Here we should also mention common herpes, recurrences of which are very often provoked by prolonged exposure to the sun.
There are skin diseases where the sun is always harmful. They require very strict photo protection. Such diseases are skin lupus, dermatomyositis, pemphigus, actinic lichen, rosacea.
The cosmetic market offers a wide variety of sunscreen creams and lotions, but how to choose the right product?
- There are 6 known skin phototypes, according to which you can orient yourself on what protection factor you need.
Phototype 1 (very white skin, light eyes, light hair, many moles, areas with tattoos) burns very quickly and is among the most at risk of developing cancer. If you have this type of skin, you should use a sunscreen with the highest factor of 50+ and avoid going to the beach.
Photo type 2 (fair skin, blonde or light brown hair, blue or brown eyes, freckles on the skin) you should choose a photo protection product with factor 50 or can use a cream with -low factor, but not less than 30. For the best protection in the first days of vacation, use the high factor - SPF 50, and in the following days you can reduce the factor with a lower factor to SPF 20 or 30.
If your skin is phototype 3 (fair skin, brown hair, brown or light eyes), you may be most favored because with proper use of sunscreen products you will not you will burn, and you will be able to get a nice tan. You need an average degree of protection - factor 15, 20 or 30.
Matte skin, dark brown hair and brown eyes are characteristic external signs of phototype 4 People of this phototype can enjoy the sun's rays for a long time, unlike those with the first three skin phototypes. You still need to protect your skin from damage, so use a sunscreen with an SPF of 10 or 15.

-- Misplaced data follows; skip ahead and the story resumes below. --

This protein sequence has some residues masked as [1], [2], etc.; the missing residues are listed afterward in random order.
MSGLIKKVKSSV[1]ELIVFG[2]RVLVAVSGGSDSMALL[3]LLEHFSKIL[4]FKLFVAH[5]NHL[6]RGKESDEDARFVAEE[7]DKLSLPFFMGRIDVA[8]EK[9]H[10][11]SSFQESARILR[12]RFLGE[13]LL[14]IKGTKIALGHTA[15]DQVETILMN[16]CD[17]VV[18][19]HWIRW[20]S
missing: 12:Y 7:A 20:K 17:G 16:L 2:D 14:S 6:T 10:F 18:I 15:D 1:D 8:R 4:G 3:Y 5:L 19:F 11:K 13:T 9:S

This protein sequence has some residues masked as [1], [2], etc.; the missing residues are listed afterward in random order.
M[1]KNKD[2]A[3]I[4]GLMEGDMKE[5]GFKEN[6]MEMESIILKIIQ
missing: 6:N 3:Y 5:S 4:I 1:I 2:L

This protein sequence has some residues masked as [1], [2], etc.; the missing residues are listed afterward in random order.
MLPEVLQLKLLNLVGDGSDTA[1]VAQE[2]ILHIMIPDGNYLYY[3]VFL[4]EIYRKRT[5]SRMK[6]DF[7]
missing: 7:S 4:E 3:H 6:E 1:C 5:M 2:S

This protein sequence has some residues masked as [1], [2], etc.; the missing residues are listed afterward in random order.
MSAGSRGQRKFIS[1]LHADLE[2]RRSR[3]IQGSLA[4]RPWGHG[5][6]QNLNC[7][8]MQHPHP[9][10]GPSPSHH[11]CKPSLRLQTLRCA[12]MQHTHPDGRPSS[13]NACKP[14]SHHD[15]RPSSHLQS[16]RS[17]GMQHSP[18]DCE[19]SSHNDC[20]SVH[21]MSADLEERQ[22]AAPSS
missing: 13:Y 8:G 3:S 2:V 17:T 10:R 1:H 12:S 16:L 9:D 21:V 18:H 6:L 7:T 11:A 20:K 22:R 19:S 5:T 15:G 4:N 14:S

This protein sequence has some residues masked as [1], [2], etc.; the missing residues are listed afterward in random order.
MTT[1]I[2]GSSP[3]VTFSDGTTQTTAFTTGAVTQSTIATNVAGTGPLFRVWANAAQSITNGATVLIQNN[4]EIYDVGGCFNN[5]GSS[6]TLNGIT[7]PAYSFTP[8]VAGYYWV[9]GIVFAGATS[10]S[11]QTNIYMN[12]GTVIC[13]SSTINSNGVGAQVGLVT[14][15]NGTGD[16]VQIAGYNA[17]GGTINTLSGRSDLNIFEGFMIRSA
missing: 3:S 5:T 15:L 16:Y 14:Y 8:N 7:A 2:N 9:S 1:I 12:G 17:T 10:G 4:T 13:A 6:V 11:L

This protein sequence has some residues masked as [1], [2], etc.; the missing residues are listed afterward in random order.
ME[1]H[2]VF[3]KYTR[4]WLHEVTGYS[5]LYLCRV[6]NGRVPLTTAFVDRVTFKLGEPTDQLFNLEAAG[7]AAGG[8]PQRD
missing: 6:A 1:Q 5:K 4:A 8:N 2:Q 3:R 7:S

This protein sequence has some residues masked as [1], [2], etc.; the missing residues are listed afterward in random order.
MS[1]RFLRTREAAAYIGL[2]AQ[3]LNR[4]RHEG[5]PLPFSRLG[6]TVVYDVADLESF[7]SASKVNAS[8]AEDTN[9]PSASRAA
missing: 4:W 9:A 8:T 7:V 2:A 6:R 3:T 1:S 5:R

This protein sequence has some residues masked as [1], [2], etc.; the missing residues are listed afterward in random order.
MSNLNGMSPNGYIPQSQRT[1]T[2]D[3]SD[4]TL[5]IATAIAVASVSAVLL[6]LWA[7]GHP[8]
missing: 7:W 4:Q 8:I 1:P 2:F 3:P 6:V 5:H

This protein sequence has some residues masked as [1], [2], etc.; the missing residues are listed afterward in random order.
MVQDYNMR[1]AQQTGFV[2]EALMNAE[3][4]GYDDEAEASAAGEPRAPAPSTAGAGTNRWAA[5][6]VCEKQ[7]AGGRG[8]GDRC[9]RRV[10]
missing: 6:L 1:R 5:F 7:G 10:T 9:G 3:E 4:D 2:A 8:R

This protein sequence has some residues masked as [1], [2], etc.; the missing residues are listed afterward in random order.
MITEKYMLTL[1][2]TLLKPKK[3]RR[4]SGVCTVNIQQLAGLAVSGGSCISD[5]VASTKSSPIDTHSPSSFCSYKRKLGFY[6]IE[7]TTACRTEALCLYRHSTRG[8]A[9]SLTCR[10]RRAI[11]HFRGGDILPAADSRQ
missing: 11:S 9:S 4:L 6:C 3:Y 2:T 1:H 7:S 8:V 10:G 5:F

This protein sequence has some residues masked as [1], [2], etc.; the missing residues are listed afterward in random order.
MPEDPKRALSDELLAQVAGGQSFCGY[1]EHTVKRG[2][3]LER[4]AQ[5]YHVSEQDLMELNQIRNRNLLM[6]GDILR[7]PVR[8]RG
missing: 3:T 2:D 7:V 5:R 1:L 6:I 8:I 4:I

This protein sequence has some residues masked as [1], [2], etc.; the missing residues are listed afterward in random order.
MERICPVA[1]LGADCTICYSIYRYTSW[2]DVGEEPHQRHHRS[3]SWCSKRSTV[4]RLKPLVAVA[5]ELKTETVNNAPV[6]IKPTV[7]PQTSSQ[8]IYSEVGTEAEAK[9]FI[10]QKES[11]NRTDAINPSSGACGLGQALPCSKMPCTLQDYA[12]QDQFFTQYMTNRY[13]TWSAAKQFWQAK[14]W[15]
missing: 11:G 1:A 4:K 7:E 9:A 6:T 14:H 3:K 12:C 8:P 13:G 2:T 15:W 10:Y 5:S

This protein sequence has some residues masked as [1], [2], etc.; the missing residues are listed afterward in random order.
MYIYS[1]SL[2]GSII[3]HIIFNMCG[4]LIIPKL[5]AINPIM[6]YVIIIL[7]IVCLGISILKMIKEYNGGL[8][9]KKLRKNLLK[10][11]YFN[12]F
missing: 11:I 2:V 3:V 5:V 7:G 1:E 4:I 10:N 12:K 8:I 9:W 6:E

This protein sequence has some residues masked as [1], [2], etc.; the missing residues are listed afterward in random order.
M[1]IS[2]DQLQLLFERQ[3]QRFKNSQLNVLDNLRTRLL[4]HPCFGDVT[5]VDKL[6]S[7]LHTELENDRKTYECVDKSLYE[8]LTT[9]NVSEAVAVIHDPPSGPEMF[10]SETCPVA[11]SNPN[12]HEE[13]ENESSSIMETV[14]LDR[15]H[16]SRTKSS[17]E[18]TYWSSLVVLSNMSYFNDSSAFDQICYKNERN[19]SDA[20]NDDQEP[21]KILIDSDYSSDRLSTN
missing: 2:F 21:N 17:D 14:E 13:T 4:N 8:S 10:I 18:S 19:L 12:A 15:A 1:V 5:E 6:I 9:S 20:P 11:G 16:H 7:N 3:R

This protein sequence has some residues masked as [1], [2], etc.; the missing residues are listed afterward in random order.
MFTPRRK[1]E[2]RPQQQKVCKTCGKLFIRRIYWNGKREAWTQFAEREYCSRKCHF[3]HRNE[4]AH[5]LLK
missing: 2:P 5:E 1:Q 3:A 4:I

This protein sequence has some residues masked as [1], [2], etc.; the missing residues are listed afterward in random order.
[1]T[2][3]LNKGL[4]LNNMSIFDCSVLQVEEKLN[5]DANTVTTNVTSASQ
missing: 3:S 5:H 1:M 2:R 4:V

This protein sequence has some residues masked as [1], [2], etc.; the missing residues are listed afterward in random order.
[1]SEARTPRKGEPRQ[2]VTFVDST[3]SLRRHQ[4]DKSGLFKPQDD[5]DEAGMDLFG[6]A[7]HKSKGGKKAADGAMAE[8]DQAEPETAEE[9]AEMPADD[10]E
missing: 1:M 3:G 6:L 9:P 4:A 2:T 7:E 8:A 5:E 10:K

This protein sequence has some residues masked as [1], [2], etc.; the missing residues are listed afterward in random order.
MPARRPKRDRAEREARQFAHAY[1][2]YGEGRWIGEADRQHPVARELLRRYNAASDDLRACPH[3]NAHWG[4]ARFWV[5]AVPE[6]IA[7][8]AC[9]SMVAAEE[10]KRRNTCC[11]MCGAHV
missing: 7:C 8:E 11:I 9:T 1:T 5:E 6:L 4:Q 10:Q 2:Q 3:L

Phototype 5 and 6 (dark skin, dark hair and eyes) are almost identical, and dermatologists are of the opinion that these skins have a developed absorption of the sun's rays. And yet it's still good to apply sunscreen, even with the lowest factor.
For children, it is good to always use the highest protection factor, as their skin is sensitive. In addition, children are engrossed in playing outside and on the beach and spending a long time in the sun, which requires them to have very good skin photoprotection. Apply sunscreen half an hour before sun exposure. During this time, the product is absorbed by the skin and begins to work. Always use different sunscreens for face and body, as the skin on the face is more delicate. Apply sunscreen even if you're under an umbrella on the beach.
And under the shade the sun reflects off the water and sand and you can burn if your skin is lighter and not protected. The places people most often forget to apply sunscreen are their feet and toes. And some of the most vulnerable areas are the feet, armpits, back of the neck, ears, eyelids and upper arms on the inside. Monitor the expiration date of products at home. If you decided to use the same cream from last summer, make sure it has not expired.